In the story, Christy has cerebral palsy. He can neither talk nor walk. At five years old, Christy could not even mumble. He also could not sit up by himself or walk without assistance. However, Christy's body moved in other ways. His head often lolled to the side, and his fingers would twitch of their own volition. Sometimes, his arms would shoot out in different directions.
Christy had little control over his body. Despite his challenges, his parents refused to commit him to an institution. His mother, particularly, did everything she could to communicate with Christy and to acquaint him with his surroundings.
One cold December afternoon, things changed for Christy. Accordingly, he was watching his brother and sister write upon a slate, when he suddenly felt compelled to act. Christy reached out with his left foot and used it to grab the yellow chalk from his sister's hand. At this point, Christy was unsure of what to do next. Then, Christy's mother noticed that he had the chalk in his left foot.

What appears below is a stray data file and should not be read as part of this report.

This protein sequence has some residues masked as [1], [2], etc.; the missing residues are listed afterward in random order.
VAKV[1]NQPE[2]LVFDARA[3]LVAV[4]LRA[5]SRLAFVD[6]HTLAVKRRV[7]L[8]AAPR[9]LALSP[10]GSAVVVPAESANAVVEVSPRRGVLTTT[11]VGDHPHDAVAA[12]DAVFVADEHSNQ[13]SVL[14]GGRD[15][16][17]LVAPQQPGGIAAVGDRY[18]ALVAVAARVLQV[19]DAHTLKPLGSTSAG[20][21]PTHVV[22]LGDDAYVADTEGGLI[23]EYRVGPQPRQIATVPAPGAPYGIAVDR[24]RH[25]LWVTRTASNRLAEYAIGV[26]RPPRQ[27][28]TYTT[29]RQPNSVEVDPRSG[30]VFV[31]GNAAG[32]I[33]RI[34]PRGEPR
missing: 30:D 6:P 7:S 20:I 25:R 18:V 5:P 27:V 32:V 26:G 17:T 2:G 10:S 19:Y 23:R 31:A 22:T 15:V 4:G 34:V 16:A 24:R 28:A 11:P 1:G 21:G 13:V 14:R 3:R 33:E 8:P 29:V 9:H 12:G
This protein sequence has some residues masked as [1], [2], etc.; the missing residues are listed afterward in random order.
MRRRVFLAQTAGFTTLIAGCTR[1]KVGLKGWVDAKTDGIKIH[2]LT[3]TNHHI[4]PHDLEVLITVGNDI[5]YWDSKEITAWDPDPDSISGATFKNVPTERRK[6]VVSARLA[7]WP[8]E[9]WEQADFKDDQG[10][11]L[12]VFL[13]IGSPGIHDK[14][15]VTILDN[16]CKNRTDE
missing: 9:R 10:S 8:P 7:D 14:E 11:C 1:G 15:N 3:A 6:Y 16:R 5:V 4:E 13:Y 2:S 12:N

She walked over and wrote the letter "A" on the floor and asked Christy to copy it. Then, she held the slate in front of Christy and encouraged him to write. For his part, Christy managed to produce only a crooked line during his first try. He felt frustrated and frightened. However, Christy also remembers feeling a strange sense of anticipation.
For her part, Christy's mother encouraged him to try again. Christy responded with determination. He felt compelled to prove to himself and to everyone else that he could accomplish the feat of writing the letter "A." The text tells us that he strained every muscle and concentrated all of his efforts on his goal. In the end, Christy managed to write a wobbly "A." In the face of his accomplishment, he felt great elation and pride. He understood that the ability to write would be a gift to him, freeing him from the mental prison he often found himself in.